Non-hazardous freight & vehicles under 10,001 lbs.$300,000
Non-hazardous freight & vehicles over 10,001 lbs.$750,000
Oil moved by For-Hire & Private Carriers$1,000,000
Other Hazardous Material moved by For-Hire & Private Carriers$750,000

Remember that these are just the federal minimum requirements, your states or your shippers and brokers may have higher coverage requirements.

Amazon box truck insurance requirements

Amazon has a huge effect on practically everything, and the trucking industry is no different. Amazon now owns 40,000 semi-trucks, 30,000 vans, and 70 planes. If you want to drive for Amazon, there are a number of requirements you’ll have to meet. 

  • An active DOT number with interstate authority
  • A Federal Motor Carrier Safety Administration (FMCSA) rating of “Satisfactory,” “None,” or “Not Rated.”
  • Behavior Analysis and Safety Improvement Categories (BASIC) scores:
  1. Unsafe driving below 60%
  2. HOS compliance below 60%
  3. Vehicle maintenance below 75%
  • Commercial general liability insurance of at least $1,000,000 per occurrence and $2,000,000 aggregate. 
  • Commercial truck primary liability from at least $1,000,000 million per occurrence, and at least $50,000 for trailer replacement coverage
  • Cargo coverage of at least $100,000
  • Workers compensation insurance in compliance with the state your company operates from
  • Employer liability insurance of at least $100,000 per occurrence

Who needs box truck insurance? 

If you drive a box truck, you need box truck insurance. Every state requires box truck insurance, and each state can set its minimum liability requirements. Your minimum liability requirements are dictated by whichever state you’ve chosen to register your truck. 

Which businesses typically purchase box truck insurance? 

  • Couriers
  • Movers
  • Furniture delivery professionals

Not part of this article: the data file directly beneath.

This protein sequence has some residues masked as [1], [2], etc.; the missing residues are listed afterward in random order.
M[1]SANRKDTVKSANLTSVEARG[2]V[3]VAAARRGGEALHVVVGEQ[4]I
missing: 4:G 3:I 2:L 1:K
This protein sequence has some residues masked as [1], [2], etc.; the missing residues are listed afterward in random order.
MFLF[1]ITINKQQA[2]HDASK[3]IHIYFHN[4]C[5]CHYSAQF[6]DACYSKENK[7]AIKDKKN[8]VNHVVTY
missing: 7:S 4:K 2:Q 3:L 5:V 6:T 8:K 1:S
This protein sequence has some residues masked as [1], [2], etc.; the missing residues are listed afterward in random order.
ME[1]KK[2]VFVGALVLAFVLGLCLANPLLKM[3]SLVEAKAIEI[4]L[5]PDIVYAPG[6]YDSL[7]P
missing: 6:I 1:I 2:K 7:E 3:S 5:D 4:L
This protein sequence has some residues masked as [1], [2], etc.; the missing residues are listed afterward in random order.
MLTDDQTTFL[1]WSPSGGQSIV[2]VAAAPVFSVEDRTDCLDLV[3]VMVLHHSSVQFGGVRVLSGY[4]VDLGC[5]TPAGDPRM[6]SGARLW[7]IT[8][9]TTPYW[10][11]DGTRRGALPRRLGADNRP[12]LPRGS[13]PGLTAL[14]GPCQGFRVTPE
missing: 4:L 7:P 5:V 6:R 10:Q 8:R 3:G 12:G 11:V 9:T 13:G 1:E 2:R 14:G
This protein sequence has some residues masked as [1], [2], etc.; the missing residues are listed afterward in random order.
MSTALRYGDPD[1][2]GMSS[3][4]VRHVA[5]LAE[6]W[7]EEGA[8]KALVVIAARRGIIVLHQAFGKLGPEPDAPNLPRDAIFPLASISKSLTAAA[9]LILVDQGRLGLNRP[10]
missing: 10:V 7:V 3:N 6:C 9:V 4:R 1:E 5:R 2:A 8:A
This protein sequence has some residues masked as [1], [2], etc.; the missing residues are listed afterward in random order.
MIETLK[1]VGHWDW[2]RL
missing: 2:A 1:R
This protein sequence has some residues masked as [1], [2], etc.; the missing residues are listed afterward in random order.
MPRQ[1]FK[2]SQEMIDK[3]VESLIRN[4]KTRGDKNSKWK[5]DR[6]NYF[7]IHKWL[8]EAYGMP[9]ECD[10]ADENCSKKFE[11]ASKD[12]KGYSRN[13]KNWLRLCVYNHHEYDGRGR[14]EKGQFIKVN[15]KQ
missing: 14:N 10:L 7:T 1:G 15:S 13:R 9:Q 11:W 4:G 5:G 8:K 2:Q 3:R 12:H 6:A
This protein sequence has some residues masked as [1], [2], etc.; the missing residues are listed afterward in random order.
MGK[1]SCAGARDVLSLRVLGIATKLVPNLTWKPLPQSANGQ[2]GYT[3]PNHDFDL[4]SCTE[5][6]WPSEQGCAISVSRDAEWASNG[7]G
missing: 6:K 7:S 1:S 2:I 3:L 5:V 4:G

• Transportation companies
  • Retail and wholesale distribution
  • Contractors and builders

Those are just some of the typical companies that need straight truck or box truck insurance. While you can typically operate under minimum box truck insurance requirements, it makes sense to purchase coverages over the minimums. 

How much does box truck insurance cost ?

Box truck insurance, similar to other commercial truck insurance, is expensive. The average box truck insurance cost is $1,500 to $2,500 a month. This includes all coverages a box truck business might need, primary liability insurance, non trucking liability, trucking physical damage, trucking general liability, and bobtail coverages.

Learn more about the details of box truck insurance cost.

Best box truck insurance companies

Many insurance companies offer box truck insurance. It can be overwhelming to research and find the best box truck insurance companies for your needs. We have done the research and here are our recommendations of the top providers of box truck insurance for your consideration:

  • InsurePro: Best for flexible pay-per-day trucking coverage
  • Progressive: Best for discounted coverage
  • biBERK: Best for low-cost box truck insurance coverage
  • Commercialinsurance.net: Best if you want to work with knowledgeable experts for your own situation
  • THREE: Best for comprehensive box truck insurance policy at affordable rates
  • The Hartford: Best for box truck operators looking for a sound and ethical insurer
  • Simply Business: Best for comparing quotes from multiple providers

Final thoughts

At the bare minimum, box truck operators must maintain liability insurance. If operators are applying for an authority number, they must maintain a minimum of $750,000 liability limit. Minimum box truck insurance requirements might not be enough coverage to protect your business fully, so it makes sense to purchase coverages that surpass the minimums.

Thang Truong

Thang Truong covers small business insurance and small business success at BravoPolicy. He is a licensed P&C insurance agent. Previously, he held product leadership positions at realtor.com, Capital One, NerdWallet, and Mulberry Technology. He holds a MBA degree from UC Berkeley - Haas School of Business.